Monday, 06 October
*Hyper-forward exercises in technoid reduction and frequency fxxxxckerry from the super talented Gabor Lazar, with a full-length collaboration with Mark Fell due soon on The Death of Rave* Prodigious minimalist Gábor Lázár twysts out six cuts of super-forward techno reductions on his debut vinyl, 'EP16', for The Death Of Rave. Combining viscerally affective electronic timbre and hyperkinetic patterns, they're real-time recordings of Gábor extracting maximum funk from a single note rendered as sheer gradients pitched and punctuated with unique, algorithmic meters. In a sense the process is drily… Read more
Ssaliva (aka Cupp Cave) returns to Matthewdavid's Leaving Records with his charming first new material since 2012's excellent 'RZA' and 'Sync Thrills' sessions. If you've been holding your breath, it was worth the wait. 'Pantani' is a sublime sashay through eleven crystalline chamber electronica pieces each as etheric, heavy-hearted and elegantly moody as the next, and constructed with the sort of filigree, succinct attention to detail that draws us to music from T C F or Dynooo, but perhaps with a more elegiac, late-night appeal.
Dan Snaith indulges his most sensitive indie-disco-pop side with 'Our Love', his sixth solo album as Caribou. Hingeing on the slippery ohrwurm of the title track's electro-disco-tech romp, the rest of the album features Jessy Lanza in the technoid R&B flux of 'Second Chance', plus numerous contributions of Owen Pallett's violin and viola in the moody slo-mo slug, 'Silver', that title track, and the dusty radiophonic disco-tech of 'Your Love Will Set You Free'.
Finally Zola Jesus finds her feet with 'Taiga', her 5th solo LP, and debut for Mute. The lo-fi house horse she rode in on in 2009 has been thoroughly spooked, leaving her as a gothic survivor adapting to new modes in 'Taiga', from the brooding trap/D&B fusion bolstering her distinct vocals in the titular opener, thru martial breakbeat techno in 'Hunger' and R&B-weighted chamber pop in 'Go (Blank Sea)', or emoting like a kohl-eyed Rihanna in closer, 'It's Not Over'. For us, it's all much more palatable than anything since 'Conatus', and at least a few of the tracks, 'Dangerous Days' and that clo… Read more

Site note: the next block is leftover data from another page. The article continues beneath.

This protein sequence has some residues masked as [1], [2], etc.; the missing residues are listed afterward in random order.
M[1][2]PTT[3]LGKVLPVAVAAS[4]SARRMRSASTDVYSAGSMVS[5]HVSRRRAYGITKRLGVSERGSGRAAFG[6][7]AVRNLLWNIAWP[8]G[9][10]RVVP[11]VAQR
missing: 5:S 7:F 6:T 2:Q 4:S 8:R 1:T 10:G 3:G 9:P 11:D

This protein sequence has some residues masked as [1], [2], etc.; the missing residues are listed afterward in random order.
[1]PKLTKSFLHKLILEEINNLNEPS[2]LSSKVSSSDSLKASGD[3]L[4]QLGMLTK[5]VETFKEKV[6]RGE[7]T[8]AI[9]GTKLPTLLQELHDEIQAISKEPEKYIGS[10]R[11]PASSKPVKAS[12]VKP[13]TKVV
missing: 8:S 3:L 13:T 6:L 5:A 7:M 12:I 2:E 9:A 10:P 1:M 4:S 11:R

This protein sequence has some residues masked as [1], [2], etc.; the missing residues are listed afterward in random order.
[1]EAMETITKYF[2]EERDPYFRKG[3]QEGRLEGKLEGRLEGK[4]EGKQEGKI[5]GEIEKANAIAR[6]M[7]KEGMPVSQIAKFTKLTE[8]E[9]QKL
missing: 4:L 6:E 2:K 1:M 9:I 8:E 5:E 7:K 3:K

Second Storey, the new alias of Al Tourettes, presents a complex, tortuous solo debut LP on Houndstooth. Clearly inspired by classic AFX and Autechre, with 'Double Divide', he draws on a deep reserve of melancholy UK bass/techno expressions to realise his most intricate and outstanding compositions to date. Freed of the immediate need to drive a dancefloor, Storey invites the listener deeper into previously unobserved parts of his sound with a ten track narrative vacillating between swirly wormholes and spacious yet knotted grooves in a quicksilver play of tension and release, or lig… Read more
L.A.'s sun-kissed psych-pop duo drop a doozy of a new album on Domino's Weird World. While still mesmeric and free-wheeling, 'Cosmic Logic' sounds as though Indra Dunis and Aaron Coyes have been buffing up at a secret pop gym in Los Angeles, resulting a much firmer, efficient approach to their songwriting and production bound to satisfy their legion followers. Tuning in with the bubblegum jangle of 'Infinite Trips', their new diet of pure crystals and mushie juice appears to be paying dividends with their most trim, seductive dancefloor moves to date found in the slick boogie dip of… Read more